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$1.7 million grant to health services

The Affordable Care Act (ACA) has already started helping provide health care, at least in Pagosa Springs.

The Upper San Juan Health Service District (USJHSD) has been awarded a Health Care Innovation award in the amount of $1.7 million. The grant, according to Pagosa Springs Medical Center’s Director of Development Claire Bradshaw, will be used to create a tele-health emergency response and care program, “designed to improve cardiac and stroke care.”

Out of the 26 health care organizations to receive this award, USJHSD was the only one in Colorado.

“We are so proud to be the only Colorado recipient of this award,” PSMC CEO Brad Cochennet said in a written statement, adding, “We look forward to using the funding to combine innovative technology and quality health care professionals to provide state-of-the-art cardiac and stroke care to our rural community.”

The award is given by the Center for Medicare and Medicaid Services (CMS) Innovation Center to enable organizations to implement projects in communities which strive to improve health care for people enrolled in Medicare, Medicaid and Children’s Health Insurance Program (CHIP).

The Center for Medicare and Medicaid Innovation administers the awards through cooperative agreements over three years.

Pagosa Springs Medical Center will expand access to specialists and improve the quality of acute care with this funding. The USJHSD will complete this mission with cardiovascular early detection and wellness programs, implementation of a telemedicine acute stroke care program, using telemedicine and remote diagnostics for cardiologist consultations, and upgrading and retraining the Emergency Medical Services Division (EMS) to manage urgent care transports and in-home follow-up patient care.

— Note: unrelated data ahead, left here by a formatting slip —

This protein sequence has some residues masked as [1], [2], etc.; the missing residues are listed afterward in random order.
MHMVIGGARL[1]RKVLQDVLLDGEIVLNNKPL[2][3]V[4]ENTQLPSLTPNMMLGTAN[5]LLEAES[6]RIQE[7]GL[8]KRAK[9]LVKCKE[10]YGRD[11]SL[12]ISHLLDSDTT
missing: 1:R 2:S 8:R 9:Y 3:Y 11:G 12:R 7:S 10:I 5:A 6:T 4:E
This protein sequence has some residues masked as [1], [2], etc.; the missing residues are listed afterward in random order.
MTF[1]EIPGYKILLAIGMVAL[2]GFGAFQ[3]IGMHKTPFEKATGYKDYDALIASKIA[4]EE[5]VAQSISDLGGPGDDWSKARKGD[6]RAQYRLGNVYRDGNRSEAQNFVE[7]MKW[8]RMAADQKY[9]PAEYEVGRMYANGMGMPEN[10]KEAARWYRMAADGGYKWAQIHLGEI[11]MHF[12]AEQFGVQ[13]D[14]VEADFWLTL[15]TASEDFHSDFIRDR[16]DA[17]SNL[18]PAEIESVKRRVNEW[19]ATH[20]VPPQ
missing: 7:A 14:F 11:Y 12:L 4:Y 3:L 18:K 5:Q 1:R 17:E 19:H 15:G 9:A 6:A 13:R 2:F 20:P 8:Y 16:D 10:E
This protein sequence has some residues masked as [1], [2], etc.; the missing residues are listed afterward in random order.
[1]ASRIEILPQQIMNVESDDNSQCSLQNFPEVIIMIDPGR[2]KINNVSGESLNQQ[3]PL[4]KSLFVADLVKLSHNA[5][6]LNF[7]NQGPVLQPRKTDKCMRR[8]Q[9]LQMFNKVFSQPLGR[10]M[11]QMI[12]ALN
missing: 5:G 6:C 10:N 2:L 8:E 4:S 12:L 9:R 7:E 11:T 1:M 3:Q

“The funding will give rural southwest Colorado access to Front Range-based cardiologists and neurologists in real-time. This is critical for saving or prolonging lives,” Cochennet said.

In addition to providing better and easier access to health care, the program will also train an estimated 25 paramedics and tele-health clinicians and create 13 new jobs to provide a new type of clinical team that will improve care outcomes for rural cardiovascular patients.

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